dr. S. Schleim, MA
Stephan Schleim is Associate Professor for Theory and History of Psychology at the Heymans Institute for Psychological Research. In 2012/2013 he was Full Professor for Neurophilosophy at the Ludwig Maximilians University München, Germany. With a background in philosophy, psychology, and computer science (M.A., 2005) and a PhD in cognitive science (2009; Barbara Wengeler dissertation award 2010, EUR 10,000), his research is naturally interdisciplinary: Schleim collaborated with researchers from twenty-five (sub-) disciplines and focuses primarily on the philosophy of psychology and neuroscience as well as science communication.
Stephan Schleim is also a public expert interviewed regularly about the meaning and wider implications of neuroscience research (e.g. Nature News, De Volkskrant, Die Zeit). He writes in English, Dutch, and German with translations into Finnish, Italian, Portuguese, and Spanish.
Schleim, S. (2018). Subjective Experience, Heterophenomenology, or Neuroimaging? A Perspective on the Meaning and Application of Mental Disorder Terms, in Particular Major Depressive Disorder. Frontiers in Psychology, 9, 702.
Schleim, S. & Quednow, B.B. (2018). How realistic are the scientific assumptions of the neuroenhancement debate? Assessing the pharmacological optimism and neuroenhancement prevalence hypotheses. Frontiers in Pharmacology, 9, 3.
Schleim, S. (2015). Looking for the Basis of Morality: Brain Research moves from Helping Hand to Moral Authority. Concilium, 51, 49-62.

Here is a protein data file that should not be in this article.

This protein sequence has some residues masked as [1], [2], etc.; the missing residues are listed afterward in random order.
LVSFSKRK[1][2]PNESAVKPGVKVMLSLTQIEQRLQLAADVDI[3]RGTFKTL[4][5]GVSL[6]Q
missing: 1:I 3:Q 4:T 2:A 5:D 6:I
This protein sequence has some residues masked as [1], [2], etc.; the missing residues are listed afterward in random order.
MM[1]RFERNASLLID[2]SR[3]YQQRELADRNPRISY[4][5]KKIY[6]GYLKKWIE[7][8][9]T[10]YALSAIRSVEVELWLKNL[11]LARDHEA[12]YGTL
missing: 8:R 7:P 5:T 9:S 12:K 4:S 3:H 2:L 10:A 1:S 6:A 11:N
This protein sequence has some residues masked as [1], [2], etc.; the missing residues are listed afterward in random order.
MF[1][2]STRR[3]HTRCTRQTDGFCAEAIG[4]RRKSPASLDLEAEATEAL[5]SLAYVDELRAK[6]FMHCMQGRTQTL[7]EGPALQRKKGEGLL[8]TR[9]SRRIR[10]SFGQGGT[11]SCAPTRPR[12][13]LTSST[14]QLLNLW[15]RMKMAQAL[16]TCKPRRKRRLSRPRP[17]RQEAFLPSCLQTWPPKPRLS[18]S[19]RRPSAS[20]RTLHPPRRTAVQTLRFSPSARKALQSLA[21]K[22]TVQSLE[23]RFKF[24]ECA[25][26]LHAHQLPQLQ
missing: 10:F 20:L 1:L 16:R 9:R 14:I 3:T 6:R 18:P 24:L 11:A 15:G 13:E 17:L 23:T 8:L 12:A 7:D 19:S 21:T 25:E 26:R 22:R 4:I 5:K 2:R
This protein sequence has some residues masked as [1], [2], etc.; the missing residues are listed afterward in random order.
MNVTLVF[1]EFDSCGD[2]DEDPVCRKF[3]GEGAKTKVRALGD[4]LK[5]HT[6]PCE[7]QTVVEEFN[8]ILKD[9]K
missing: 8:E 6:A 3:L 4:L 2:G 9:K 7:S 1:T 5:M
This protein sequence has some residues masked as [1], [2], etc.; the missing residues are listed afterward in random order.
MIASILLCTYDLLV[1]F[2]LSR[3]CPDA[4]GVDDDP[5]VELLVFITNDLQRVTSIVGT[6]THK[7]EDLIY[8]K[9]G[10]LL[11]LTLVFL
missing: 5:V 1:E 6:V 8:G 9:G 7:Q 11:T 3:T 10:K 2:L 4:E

Schleim, S. (2015). When Empathy Became a Brain Function: A Neurophilosophical Case Study. Philosophy, Theology and the Sciences (Special Issue on Empathy), 2, 41-62. (An example of how I understand neurophilosophy, also meant for didactic purposes.)
Section editor of the section on Moral Cognition in the Handbook of Neuroethics including my own peer-reviewed contribution: Schleim, S. (2015). The half-life of the moral dilemma task – a case study in experimental (neuro-) philosophy. In: J. Clausen & N. Levy (eds.), Handbook of Neuroethics, pp. 185-199. Springer, Berlin. (My own review of the original neuroscience research on moral decision-making, ten years after starting with my own research on that subject.)
Schleim, S. (2014). Critical Neuroscience – or Critical Science? A Perspective on the Perceived Normative Significance of Neuroscience. Frontiers in Human Neuroscience (Research Topic: Critical Neuroscience), 8, 336. (A critical analysis of the claims on the putatively far-reaching implications of neuroscience in the context of the recent critique of the scientific publication system.)
Schleim, S. (2014). Whose well-being? Common conceptions and misconceptions in the enhancement debate (Opinion Article). Frontiers in Systems Neuroscience, 8, 148. (An invitation to think differently about the very popular enhancement debate.)
Schleim, S. (2012). Brains in Context in the Neurolaw Debate: The Examples of Free Will and “Dangerous” Brains. International Journal for Law and Psychiatry, 35, 104-111. (My own favourite paper on neurolaw, based on my previous book on the neurosociety. Also one of the most cited articles of that journal.)